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What Does The Future Hold For Mandatory Minimum Sentencing In Florida?


Controversy has surrounded Florida’s criminal justice system for a few years, especially the mandatory minimum sentencing structure that does not allow a judge to use discretion when issuing penalties. There are only a few exceptions to mandatory minimums for designated crimes, such as the downward departure process that is extremely complex.

Changes may be on the horizon in light of recent statistics reported by the Orlando Sentinel, which show that the cost related to incarcerating nearly 100,000 individuals is $2.4 billion and climbing. Activists and organizations have been urging lawmakers for criminal justice reforms to decrease the prison population, improve public safety, and save taxpayers millions. As of December 4, 2017, their voices were heard: The Florida Senate Criminal Justice Committee passed four measures that, if enacted as law, would reduce punishment for those convicted on certain crimes.

Senate Bills 602 and 694 on Mandatory Minimum Sentencing

 These two bills make major changes to the law requiring judges to issue mandatory minimums for certain crimes and drug offenses. Existing Florida law also mandates that those in prison must serve 86 percent of their time. SB 602 and SB 694 give judges more discretion in issuing a lighter sentence for first-time and nonviolent offenders who would otherwise be subject to mandatory minimums. A lesser sentence is authorized where a judge finds that the accused in a drug case:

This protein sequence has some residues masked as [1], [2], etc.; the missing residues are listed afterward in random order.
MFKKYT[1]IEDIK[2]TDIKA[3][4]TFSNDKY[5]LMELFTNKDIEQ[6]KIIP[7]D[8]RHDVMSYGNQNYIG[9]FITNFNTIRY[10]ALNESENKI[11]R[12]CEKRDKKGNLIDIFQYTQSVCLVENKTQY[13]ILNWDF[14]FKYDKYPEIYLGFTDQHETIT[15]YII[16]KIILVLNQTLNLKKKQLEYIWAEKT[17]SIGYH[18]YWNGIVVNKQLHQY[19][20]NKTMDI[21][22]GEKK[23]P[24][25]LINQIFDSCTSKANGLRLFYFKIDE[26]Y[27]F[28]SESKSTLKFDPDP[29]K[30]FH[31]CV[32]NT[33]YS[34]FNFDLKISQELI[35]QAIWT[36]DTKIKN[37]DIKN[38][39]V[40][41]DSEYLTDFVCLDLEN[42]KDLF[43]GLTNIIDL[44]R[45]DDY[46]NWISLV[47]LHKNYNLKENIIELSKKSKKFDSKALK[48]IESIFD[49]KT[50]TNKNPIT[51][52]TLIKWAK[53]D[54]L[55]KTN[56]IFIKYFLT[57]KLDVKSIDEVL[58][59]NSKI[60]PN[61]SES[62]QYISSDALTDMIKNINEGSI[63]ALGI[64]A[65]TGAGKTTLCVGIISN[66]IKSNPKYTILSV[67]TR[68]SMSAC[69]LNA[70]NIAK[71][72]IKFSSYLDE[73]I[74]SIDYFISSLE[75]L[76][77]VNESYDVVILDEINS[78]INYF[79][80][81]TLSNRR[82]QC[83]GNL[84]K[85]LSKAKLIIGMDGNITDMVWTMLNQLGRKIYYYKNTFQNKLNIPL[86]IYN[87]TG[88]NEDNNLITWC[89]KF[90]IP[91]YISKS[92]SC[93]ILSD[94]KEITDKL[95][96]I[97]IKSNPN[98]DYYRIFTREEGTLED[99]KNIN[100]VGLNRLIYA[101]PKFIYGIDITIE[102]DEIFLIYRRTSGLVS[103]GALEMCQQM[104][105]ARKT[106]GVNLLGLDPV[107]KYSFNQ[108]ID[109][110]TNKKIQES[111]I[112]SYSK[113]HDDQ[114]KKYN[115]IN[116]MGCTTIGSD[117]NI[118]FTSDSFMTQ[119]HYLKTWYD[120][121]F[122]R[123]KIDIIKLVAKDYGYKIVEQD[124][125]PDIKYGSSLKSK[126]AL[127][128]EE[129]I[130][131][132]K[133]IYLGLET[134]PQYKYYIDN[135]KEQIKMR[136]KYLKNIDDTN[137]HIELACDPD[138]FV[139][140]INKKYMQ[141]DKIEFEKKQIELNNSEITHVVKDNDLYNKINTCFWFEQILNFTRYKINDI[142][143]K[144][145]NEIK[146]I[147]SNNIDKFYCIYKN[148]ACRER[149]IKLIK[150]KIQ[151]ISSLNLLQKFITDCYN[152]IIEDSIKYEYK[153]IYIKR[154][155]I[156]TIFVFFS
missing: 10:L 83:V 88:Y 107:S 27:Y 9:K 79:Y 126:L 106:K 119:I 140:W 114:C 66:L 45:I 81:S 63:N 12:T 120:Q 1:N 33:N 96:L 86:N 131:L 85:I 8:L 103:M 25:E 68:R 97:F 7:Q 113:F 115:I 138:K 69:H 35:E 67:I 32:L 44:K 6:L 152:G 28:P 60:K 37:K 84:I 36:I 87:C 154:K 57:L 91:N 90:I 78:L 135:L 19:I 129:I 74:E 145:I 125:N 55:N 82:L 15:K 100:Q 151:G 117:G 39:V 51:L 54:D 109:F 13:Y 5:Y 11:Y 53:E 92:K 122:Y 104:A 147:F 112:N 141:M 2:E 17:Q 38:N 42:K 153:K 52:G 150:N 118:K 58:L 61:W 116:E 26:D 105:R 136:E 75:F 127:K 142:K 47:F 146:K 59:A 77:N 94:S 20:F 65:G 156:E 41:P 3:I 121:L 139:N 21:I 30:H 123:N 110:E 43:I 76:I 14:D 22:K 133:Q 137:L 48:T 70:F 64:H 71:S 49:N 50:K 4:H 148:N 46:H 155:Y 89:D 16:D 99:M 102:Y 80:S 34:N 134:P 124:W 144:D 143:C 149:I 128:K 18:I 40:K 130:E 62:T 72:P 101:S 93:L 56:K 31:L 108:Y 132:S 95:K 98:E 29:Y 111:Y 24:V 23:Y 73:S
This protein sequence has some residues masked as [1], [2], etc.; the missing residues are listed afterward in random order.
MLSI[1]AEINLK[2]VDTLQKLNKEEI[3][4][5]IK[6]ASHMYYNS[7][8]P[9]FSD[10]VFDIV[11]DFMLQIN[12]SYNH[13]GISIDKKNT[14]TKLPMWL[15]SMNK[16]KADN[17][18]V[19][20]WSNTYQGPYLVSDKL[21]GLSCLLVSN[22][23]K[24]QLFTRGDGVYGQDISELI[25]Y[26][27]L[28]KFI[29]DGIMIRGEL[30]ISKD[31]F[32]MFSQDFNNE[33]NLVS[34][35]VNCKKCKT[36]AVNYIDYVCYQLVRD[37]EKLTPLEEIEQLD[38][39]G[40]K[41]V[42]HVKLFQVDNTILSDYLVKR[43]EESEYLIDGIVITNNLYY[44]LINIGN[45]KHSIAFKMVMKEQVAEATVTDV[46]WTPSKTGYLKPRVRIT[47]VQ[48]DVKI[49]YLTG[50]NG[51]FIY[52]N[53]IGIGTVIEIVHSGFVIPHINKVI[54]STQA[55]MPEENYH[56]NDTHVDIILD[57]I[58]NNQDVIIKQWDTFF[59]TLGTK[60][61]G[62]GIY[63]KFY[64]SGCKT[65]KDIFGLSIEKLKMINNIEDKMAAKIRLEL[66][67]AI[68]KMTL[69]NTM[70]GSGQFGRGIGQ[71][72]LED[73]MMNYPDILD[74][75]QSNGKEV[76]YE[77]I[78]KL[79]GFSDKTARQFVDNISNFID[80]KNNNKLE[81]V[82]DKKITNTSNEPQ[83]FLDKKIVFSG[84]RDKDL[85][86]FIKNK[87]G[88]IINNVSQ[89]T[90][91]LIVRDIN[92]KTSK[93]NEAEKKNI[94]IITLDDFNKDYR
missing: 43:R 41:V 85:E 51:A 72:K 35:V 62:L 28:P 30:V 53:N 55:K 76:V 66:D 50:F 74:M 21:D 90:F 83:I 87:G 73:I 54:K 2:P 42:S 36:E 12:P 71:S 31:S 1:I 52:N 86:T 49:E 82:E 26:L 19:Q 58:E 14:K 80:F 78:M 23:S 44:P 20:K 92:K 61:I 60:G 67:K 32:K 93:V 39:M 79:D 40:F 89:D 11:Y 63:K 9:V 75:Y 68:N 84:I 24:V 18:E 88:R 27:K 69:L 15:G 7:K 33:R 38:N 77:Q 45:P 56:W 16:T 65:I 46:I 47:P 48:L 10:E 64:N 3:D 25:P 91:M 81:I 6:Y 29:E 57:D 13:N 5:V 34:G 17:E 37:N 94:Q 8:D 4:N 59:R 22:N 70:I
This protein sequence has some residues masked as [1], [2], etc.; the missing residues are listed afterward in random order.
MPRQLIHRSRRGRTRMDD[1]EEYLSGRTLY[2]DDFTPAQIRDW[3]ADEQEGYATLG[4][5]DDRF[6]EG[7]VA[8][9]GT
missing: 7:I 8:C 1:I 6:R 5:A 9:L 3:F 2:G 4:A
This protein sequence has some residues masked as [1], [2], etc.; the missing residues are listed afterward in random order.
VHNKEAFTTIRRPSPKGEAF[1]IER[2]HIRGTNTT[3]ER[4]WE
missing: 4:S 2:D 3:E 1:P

• Did not engage in a continuing criminal enterprise;
  • Did not use violence or threats of violence;
  • Did not use a weapon during the crime; AND,
  • Did not cause death or injury to another person.

Senate Bill 482

Currently, driving on a suspended, revoked, or canceled driver’s license for the third time is a felony punishable by up to five years in prison – at a total cost of $100,000 to taxpayers. SB 482 would make this offense a First Degree Misdemeanor, but only where the previous convictions were also misdemeanor offenses. The sentence for a person convicted of driving with a suspended license is reduced to one year in jail and a $1,000 fine.

Senate Bill 644

 This measure applies to juvenile offenses, making it mandatory for police to issue a civil citation and pre-trial diversion when a minor under age 18 commits a crime for the first time. SB 644 would give certain offenders a second chance to learn from their mistakes, so they are more likely to stay clear of the criminal justice system in the future. In many of the cases that allow diversion, a juvenile can avoid a criminal conviction as long as he or she completed the terms of the program, such as:

  • Community service hours;
  • Drug or alcohol counseling;
  • Restitution;
  • Anger management classes;
  • Writing a letter of apology; and,
  • Other conditions.

A Skilled Florida Criminal Defense Lawyer Can Tell You More About Your Options

Regardless of how lawmakers come down on these criminal justice reforms, the current state of Florida law – including mandatory minimums – will stand for the foreseeable future. If you are facing any type of charges, please call the Fort Lauderdale, FL office of attorney Kevin J. Kulik to schedule a consultation.



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